Image of UFO’s Over Haiti by Barzolff814, 2009
“UFO Over Haiti” video that received 3 million views the day that it was posted on YouTube posted by Barzolff814, a 35-year-old French creator, a professional animator.
He made the videos as research for a feature-length film he was working on and when it became so popular, he decided to explore the idea further.
He went on to develop it into an art movement “Realitism,”that he believes is an “artistic and philosophical movement at the root of this questioning of reality.”
Overall, the website he created is planned to be a movement that uses hoaxes as a new media to reach the public. It also involves the public into the art work in a way.
The Museum of Art Fakes
A museum in Germany that only shows false paintings copied from original works. They explain the legitimacy of art fakes and describe the line between illegal and legal production, display and sale of the fakes. As long as the art isn’t being displayed at the original or isn’t forged as the original artist, the artwork is legal. The work cannot be sold with false information about its originality. Also it is illegal to forge verification certificates.
Copy of Rafael’s Madonna in the Belvedere, year unknown
In February 1964, four paintings by a previously unknown avant-garde French artist named Pierre Brassau were exhibited at an art show in Göteborg, Sweden.
Original Brassau work, 1964
Critics claimed “Pierre Brassau paints with powerful strokes, but also with clear determination. His brush strokes twist with furious fastidiousness. Pierre is an artist who performs with the delicacy of a ballet dancer.”
Brassau at work, 1964
Åke “Dacke” Axelsson was a journalist at the Göteborgs-Tidningen, one of Goteborg’s daily papers and he was the one to come up with the idea of exhibiting the work of a monkey in an art show. The purpose was a way of putting critics to the test — would they be able to tell the difference between modern art and monkey art?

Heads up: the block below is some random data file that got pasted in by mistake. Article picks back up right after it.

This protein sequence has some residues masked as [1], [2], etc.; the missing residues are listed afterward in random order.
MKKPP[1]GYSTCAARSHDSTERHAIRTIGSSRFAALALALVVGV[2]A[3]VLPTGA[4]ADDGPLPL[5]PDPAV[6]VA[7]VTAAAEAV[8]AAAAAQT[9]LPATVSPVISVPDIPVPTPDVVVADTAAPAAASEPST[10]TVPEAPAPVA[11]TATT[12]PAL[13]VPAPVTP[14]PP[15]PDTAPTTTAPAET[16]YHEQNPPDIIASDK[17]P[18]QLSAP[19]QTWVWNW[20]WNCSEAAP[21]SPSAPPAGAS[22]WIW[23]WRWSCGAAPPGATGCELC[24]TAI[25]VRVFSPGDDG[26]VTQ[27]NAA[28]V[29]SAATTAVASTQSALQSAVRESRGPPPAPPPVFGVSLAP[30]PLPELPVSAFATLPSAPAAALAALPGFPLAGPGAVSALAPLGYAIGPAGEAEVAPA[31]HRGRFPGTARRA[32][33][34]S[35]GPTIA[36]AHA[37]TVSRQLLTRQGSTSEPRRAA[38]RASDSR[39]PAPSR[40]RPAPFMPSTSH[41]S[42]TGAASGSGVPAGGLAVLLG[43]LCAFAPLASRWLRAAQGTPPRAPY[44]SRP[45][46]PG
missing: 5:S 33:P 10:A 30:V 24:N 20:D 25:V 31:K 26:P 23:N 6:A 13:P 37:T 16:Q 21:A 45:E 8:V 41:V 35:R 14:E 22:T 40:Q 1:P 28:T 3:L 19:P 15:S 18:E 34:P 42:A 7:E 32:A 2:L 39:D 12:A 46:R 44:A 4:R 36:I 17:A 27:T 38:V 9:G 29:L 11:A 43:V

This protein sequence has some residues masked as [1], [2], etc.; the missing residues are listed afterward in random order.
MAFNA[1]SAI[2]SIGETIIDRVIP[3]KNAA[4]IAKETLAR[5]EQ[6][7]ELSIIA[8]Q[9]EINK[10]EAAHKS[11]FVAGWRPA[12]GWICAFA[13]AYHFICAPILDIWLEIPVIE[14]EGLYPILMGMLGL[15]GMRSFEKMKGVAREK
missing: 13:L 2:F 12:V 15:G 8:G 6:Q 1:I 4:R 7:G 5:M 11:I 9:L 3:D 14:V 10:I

Peter at work, 1964
Brassau was a four-year-old West African chimpanzee named Peter from Sweden’s Boras zoo.
After Axelsson revealed the hoax, the critic who had praised the work, Rolf Anderberg, insisted that Pierre’s work was “still the best painting in the exhibition.”
A private collector bought one of Brassau’s works for $90 (the equivalent of $600 in 2008).
Pat Kelly and Peter Oldring, 1998.
The gallery was a hoax arranged by professional radio parodists Pat Kelly and Peter Oldring. They set up the hoax as a gallery of the invisible art of Lana Newstrom.
“Art is about imagination and that is what my work demands of the people interacting with it. You have to imagine a painting or sculpture is in front of you”
The reason this stunt had such an impact for outsiders was not only to poke fun at the world of contemporary art, but also shows that we are so shocked and repelled by the art market. The image of rich people forking out for invisible art and proudly showing it to their friends as the very latest thing is nothing short of idiocy. But it nevertheless was the case in this hoax.